Braunstein said the company will seek FDA approval, and the agency has designated it for a faster review.

Reference: NBC News  (Nov. 30, 2020) “First blood test to help diagnose Alzheimer’s goes on sale”

save money for retirement

What’s the Key to Saving Money in Retirement?

Of the many expenses for retirees, healthcare can be one of the biggest. There are Medicare premiums and prescription drugs. These healthcare expenses can take up a large part of your retirement savings. Some projections say that the average 65-year-old man today will spend $189,687 on healthcare expenses in retirement, and a typical 65-year-old woman will spend $214,565. These figures don’t include long-term care, such as nursing home expenses.

Motley Fool’s recent entitled “How to Save Money on Healthcare in Retirement” explains that there are steps you can take to decrease your healthcare costs in retirement. Let’s look at a few ways to save money, when you’re limited to a fixed income.

  1. Use Medicare’s free preventive services. Medicare eligibility starts at age 65. Once enrolled, you have access to many no-cost benefits aimed at helping you stay healthy. However, many seniors don’t take advantage of these services and lose an opportunity to get ahead of health issues. Medicare enrollees get a free wellness visit with a doctor every year, and scheduling that could help avoid a separate bill later. Many critical health screenings are also free under Medicare, including mammograms and certain cancer screenings, diabetes testing and depression screenings. Taking advantage of these free services is a great way to keep your health in the best possible shape, which will lower your overall healthcare costs.
  2. Nip health issues in the bud. Small health issues can become big ones, if left unattended. An easy way to save money on healthcare in retirement, is to address medical issues before they get worse.
  3. Look at a Medicare Advantage Plan. One reason why healthcare is so expensive in retirement, is that many essential services aren’t covered under traditional Medicare, like dental care, vision services and hearing aids. If you opt for a Medicare Advantage plan, however, you might save money on these and other critical services. Medicare Advantage typically provides a wider range of benefits, and in some cases, you could wind up paying less for Medicare Advantage than traditional Medicare—with that improved coverage. Medicare Advantage can also save you money, by decreasing your out-of-pocket spending. Most of these plans put a cap on that figure, but traditional Medicare has no limits on your yearly costs.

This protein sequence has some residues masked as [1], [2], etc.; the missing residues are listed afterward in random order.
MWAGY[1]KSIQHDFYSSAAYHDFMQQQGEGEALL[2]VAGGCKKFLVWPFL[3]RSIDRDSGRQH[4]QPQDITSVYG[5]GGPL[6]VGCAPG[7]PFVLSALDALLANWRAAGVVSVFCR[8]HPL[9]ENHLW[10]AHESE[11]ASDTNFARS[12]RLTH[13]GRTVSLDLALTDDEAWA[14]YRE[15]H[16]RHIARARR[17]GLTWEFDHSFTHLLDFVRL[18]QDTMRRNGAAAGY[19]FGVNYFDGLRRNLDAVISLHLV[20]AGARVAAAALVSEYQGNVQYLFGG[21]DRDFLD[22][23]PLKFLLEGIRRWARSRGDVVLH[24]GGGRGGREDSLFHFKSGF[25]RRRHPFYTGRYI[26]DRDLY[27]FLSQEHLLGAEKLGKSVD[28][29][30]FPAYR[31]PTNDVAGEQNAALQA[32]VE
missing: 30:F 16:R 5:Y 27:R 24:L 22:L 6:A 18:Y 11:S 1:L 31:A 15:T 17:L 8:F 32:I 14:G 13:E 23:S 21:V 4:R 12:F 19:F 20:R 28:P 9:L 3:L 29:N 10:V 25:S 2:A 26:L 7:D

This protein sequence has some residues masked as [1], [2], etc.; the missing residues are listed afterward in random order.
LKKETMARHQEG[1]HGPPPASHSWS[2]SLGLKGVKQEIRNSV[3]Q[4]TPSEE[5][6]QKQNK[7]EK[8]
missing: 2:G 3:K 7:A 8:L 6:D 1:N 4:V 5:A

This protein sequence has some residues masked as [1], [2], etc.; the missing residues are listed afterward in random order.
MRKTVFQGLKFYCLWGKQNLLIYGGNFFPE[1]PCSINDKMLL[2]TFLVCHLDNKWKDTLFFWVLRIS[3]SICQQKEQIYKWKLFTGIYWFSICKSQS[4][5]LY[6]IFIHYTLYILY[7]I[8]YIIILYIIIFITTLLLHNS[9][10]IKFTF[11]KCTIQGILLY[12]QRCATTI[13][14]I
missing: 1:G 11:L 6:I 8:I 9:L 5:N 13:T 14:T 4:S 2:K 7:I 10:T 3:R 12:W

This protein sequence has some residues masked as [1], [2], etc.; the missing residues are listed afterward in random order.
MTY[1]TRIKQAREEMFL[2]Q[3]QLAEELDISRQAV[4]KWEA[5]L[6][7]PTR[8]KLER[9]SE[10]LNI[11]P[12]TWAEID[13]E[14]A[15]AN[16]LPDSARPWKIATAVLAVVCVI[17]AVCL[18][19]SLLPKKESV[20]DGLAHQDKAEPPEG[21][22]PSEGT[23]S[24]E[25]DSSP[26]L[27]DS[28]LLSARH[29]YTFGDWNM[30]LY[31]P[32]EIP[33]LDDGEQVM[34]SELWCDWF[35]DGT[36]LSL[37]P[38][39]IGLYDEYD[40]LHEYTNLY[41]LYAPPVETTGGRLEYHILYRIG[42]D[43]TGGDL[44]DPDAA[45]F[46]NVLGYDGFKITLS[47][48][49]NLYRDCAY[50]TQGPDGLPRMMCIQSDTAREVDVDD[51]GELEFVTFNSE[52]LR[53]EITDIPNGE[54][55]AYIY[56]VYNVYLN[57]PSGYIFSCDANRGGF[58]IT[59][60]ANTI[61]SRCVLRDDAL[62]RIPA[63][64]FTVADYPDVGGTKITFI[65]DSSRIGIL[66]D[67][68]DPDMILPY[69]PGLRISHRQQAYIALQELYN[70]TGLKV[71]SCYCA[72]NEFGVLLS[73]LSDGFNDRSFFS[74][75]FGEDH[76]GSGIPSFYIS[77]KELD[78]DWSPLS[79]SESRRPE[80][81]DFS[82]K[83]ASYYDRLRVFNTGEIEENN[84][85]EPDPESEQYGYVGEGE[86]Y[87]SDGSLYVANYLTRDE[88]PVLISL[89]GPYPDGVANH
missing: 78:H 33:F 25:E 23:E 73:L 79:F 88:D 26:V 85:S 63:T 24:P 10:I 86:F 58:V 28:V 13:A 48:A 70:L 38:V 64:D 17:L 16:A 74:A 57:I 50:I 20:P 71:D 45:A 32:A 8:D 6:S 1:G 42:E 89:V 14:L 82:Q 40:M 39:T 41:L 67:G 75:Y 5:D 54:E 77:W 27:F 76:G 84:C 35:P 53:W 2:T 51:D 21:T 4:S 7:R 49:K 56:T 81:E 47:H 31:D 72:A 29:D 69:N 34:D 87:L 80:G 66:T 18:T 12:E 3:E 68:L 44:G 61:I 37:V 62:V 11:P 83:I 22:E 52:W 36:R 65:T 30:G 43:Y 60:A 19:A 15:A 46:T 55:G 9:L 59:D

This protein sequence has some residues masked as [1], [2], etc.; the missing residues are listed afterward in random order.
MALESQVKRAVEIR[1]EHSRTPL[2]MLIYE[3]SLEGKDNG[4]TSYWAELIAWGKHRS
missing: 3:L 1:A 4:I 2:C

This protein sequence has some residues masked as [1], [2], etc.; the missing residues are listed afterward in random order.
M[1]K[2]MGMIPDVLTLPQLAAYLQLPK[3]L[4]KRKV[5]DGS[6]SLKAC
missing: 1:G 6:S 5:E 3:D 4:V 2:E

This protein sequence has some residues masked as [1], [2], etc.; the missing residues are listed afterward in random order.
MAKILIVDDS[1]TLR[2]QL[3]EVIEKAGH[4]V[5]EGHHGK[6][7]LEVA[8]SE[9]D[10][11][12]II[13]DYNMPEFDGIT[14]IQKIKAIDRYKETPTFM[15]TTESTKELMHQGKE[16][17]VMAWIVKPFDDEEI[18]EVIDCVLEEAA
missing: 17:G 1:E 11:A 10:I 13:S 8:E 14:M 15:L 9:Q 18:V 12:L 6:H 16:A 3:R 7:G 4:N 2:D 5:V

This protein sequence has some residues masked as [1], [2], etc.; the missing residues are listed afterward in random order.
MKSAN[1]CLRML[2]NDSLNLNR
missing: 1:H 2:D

4. Compare the Best Prescription Drug Plan. If you take prescription drugs, you need to find a cost-effective plan. If you’re enrolled in traditional Medicare, you’ll need a separate Part D plan to cover your drug costs. However, not all plans are the same. Do some comparison shopping to see which plans offer the best deals, based on the medications you’re taking.
  5. Purchase Long-Term Care Insurance. At least 70% of seniors age 65 and over will require some type of long-term care in their lifetime. That’s why long-term care insurance is needed. The younger you are when you apply, the more likely you’re going to get approved and get the best rates.

Saving money on healthcare in retirement will let your nest egg last longer and buy you more freedom to enjoy your golden years. Learn about healthcare costs, so you’re ready to lower your expenses and avoid the financial stress that so many of today’s seniors face.

Reference: Motley Fool (May 19, 2020) “How to Save Money on Healthcare in Retirement”

 

caring for a loved one

Caring for a Loved One from a Distance

Trying to coordinate care from a distance becomes a challenge for many, especially since as many as 80% of caregivers are working. Add COVID-19 into the mix, and the situation becomes even more difficult, reports the article “When your parent is far away and you are trying to care for them” from the Pittsburgh Post-Gazette.